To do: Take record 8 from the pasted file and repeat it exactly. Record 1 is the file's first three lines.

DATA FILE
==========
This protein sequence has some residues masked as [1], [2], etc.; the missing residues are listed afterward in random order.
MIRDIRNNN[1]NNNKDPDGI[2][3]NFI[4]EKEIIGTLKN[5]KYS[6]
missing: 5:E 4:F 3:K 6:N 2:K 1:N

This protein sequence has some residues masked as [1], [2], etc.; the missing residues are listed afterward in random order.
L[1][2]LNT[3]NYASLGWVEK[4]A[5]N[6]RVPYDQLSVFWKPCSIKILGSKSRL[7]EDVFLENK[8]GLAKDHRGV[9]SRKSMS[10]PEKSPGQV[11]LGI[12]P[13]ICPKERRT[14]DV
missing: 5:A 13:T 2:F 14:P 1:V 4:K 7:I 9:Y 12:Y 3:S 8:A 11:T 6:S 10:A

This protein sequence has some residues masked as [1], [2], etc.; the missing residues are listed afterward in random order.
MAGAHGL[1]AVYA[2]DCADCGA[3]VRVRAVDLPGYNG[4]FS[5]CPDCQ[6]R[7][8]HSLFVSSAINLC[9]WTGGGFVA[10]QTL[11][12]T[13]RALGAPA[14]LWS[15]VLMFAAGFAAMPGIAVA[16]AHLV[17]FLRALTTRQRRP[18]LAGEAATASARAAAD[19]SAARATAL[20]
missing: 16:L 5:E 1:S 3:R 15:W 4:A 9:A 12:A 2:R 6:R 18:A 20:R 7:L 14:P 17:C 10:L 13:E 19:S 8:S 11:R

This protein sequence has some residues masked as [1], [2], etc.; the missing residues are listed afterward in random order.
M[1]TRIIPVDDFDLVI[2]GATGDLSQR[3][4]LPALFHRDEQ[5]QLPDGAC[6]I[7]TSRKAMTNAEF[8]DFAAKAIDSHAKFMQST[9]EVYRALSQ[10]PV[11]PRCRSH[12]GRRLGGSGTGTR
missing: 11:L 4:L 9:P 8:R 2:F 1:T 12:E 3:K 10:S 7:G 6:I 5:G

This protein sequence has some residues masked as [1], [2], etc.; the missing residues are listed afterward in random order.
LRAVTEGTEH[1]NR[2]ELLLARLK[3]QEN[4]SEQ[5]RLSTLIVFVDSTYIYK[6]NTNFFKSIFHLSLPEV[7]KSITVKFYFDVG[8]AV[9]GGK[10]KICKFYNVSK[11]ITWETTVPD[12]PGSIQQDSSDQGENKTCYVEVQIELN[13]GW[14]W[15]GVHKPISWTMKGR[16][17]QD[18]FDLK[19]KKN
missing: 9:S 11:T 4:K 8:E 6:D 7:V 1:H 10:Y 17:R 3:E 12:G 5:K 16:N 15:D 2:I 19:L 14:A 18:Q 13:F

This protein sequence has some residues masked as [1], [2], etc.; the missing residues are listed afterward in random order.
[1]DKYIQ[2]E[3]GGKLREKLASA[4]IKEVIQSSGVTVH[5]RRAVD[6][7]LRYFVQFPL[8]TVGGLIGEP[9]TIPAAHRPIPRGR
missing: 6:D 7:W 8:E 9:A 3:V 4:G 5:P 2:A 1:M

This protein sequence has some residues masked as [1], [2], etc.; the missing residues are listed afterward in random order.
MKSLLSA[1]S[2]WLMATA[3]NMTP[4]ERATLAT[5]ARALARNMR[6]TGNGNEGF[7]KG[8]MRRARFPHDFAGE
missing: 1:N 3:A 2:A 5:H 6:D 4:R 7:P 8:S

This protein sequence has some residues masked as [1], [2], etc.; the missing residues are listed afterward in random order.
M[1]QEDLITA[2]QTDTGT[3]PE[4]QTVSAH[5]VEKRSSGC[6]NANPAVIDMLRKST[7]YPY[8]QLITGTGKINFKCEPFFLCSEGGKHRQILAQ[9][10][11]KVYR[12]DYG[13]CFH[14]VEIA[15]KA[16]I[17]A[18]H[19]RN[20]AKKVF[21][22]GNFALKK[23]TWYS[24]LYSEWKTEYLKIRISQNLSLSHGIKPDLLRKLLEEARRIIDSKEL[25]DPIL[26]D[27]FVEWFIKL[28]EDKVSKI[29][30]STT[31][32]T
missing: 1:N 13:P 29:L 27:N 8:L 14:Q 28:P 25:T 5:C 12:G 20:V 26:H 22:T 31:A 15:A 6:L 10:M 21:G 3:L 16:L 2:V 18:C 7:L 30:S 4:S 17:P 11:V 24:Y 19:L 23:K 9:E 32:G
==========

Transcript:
This protein sequence has some residues masked as [1], [2], etc.; the missing residues are listed afterward in random order.
M[1]QEDLITA[2]QTDTGT[3]PE[4]QTVSAH[5]VEKRSSGC[6]NANPAVIDMLRKST[7]YPY[8]QLITGTGKINFKCEPFFLCSEGGKHRQILAQ[9][10][11]KVYR[12]DYG[13]CFH[14]VEIA[15]KA[16]I[17]A[18]H[19]RN[20]AKKVF[21][22]GNFALKK[23]TWYS[24]LYSEWKTEYLKIRISQNLSLSHGIKPDLLRKLLEEARRIIDSKEL[25]DPIL[26]D[27]FVEWFIKL[28]EDKVSKI[29][30]STT[31][32]T
missing: 1:N 13:P 29:L 27:N 8:L 14:Q 28:P 25:T 5:C 12:G 20:V 26:H 22:T 31:A 15:A 6:L 10:M 21:G 3:L 16:L 2:V 18:C 7:L 30:S 4:S 17:P 11:V 24:Y 19:L 23:K 9:E 32:G